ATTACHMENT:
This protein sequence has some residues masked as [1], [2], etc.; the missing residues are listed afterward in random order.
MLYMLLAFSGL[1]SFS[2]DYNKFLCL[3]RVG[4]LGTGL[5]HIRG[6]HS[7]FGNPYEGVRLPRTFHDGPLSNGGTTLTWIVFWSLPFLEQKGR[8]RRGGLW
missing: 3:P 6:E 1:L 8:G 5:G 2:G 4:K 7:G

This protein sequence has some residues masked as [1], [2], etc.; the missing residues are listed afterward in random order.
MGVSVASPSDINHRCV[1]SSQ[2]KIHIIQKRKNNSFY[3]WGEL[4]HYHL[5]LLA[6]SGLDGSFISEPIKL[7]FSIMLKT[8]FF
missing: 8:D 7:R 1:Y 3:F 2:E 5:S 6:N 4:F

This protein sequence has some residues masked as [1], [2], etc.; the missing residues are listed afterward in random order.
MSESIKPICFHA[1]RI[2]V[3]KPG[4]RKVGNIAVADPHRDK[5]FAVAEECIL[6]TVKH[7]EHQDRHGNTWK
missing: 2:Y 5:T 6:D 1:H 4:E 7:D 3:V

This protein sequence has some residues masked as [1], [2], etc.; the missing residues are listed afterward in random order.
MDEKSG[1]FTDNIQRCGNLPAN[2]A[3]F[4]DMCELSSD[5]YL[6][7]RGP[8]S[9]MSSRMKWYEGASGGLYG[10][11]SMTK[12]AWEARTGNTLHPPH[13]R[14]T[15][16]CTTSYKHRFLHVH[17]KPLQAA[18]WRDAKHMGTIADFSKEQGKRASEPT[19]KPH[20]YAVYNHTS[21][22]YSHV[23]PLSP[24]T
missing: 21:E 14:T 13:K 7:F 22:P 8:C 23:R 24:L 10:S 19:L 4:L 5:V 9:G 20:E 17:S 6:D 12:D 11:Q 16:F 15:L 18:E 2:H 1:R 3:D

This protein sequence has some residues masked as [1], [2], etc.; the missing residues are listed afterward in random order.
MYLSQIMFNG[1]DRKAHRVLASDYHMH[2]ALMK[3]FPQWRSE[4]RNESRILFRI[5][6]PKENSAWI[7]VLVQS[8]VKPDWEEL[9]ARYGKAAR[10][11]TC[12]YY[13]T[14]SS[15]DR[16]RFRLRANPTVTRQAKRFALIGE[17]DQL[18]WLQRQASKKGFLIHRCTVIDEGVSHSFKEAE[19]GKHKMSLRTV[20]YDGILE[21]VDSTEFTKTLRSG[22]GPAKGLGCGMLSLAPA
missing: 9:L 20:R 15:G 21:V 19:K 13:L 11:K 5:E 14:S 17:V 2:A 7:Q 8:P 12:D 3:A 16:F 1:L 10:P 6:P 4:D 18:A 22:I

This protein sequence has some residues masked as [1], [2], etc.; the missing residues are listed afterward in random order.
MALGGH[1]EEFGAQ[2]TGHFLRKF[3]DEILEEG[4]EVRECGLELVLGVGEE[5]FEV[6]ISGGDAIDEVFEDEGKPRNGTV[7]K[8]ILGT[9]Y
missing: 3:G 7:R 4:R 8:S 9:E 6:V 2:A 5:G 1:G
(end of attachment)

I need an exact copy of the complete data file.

This protein sequence has some residues masked as [1], [2], etc.; the missing residues are listed afterward in random order.
MLYMLLAFSGL[1]SFS[2]DYNKFLCL[3]RVG[4]LGTGL[5]HIRG[6]HS[7]FGNPYEGVRLPRTFHDGPLSNGGTTLTWIVFWSLPFLEQKGR[8]RRGGLW
missing: 3:P 6:E 1:L 8:G 5:G 2:G 4:K 7:G

This protein sequence has some residues masked as [1], [2], etc.; the missing residues are listed afterward in random order.
MGVSVASPSDINHRCV[1]SSQ[2]KIHIIQKRKNNSFY[3]WGEL[4]HYHL[5]LLA[6]SGLDGSFISEPIKL[7]FSIMLKT[8]FF
missing: 8:D 7:R 1:Y 3:F 2:E 5:S 6:N 4:F

This protein sequence has some residues masked as [1], [2], etc.; the missing residues are listed afterward in random order.
MSESIKPICFHA[1]RI[2]V[3]KPG[4]RKVGNIAVADPHRDK[5]FAVAEECIL[6]TVKH[7]EHQDRHGNTWK
missing: 2:Y 5:T 6:D 1:H 4:E 7:D 3:V

This protein sequence has some residues masked as [1], [2], etc.; the missing residues are listed afterward in random order.
MDEKSG[1]FTDNIQRCGNLPAN[2]A[3]F[4]DMCELSSD[5]YL[6][7]RGP[8]S[9]MSSRMKWYEGASGGLYG[10][11]SMTK[12]AWEARTGNTLHPPH[13]R[14]T[15][16]CTTSYKHRFLHVH[17]KPLQAA[18]WRDAKHMGTIADFSKEQGKRASEPT[19]KPH[20]YAVYNHTS[21][22]YSHV[23]PLSP[24]T
missing: 21:E 14:T 13:K 7:F 22:P 8:C 23:R 24:L 10:S 19:L 4:L 5:V 9:G 20:E 17:S 6:D 12:D 11:Q 16:F 15:L 18:E 2:H 1:R 3:D

This protein sequence has some residues masked as [1], [2], etc.; the missing residues are listed afterward in random order.
MYLSQIMFNG[1]DRKAHRVLASDYHMH[2]ALMK[3]FPQWRSE[4]RNESRILFRI[5][6]PKENSAWI[7]VLVQS[8]VKPDWEEL[9]ARYGKAAR[10][11]TC[12]YY[13]T[14]SS[15]DR[16]RFRLRANPTVTRQAKRFALIGE[17]DQL[18]WLQRQASKKGFLIHRCTVIDEGVSHSFKEAE[19]GKHKMSLRTV[20]YDGILE[21]VDSTEFTKTLRSG[22]GPAKGLGCGMLSLAPA
missing: 9:L 20:R 15:G 21:V 19:K 13:L 11:K 5:E 14:S 17:V 2:A 7:Q 8:P 12:D 3:A 16:F 1:L 10:P 6:P 4:D 18:A 22:I

This protein sequence has some residues masked as [1], [2], etc.; the missing residues are listed afterward in random order.
MALGGH[1]EEFGAQ[2]TGHFLRKF[3]DEILEEG[4]EVRECGLELVLGVGEE[5]FEV[6]ISGGDAIDEVFEDEGKPRNGTV[7]K[8]ILGT[9]Y
missing: 3:G 7:R 4:R 8:S 9:E 6:V 2:A 5:G 1:G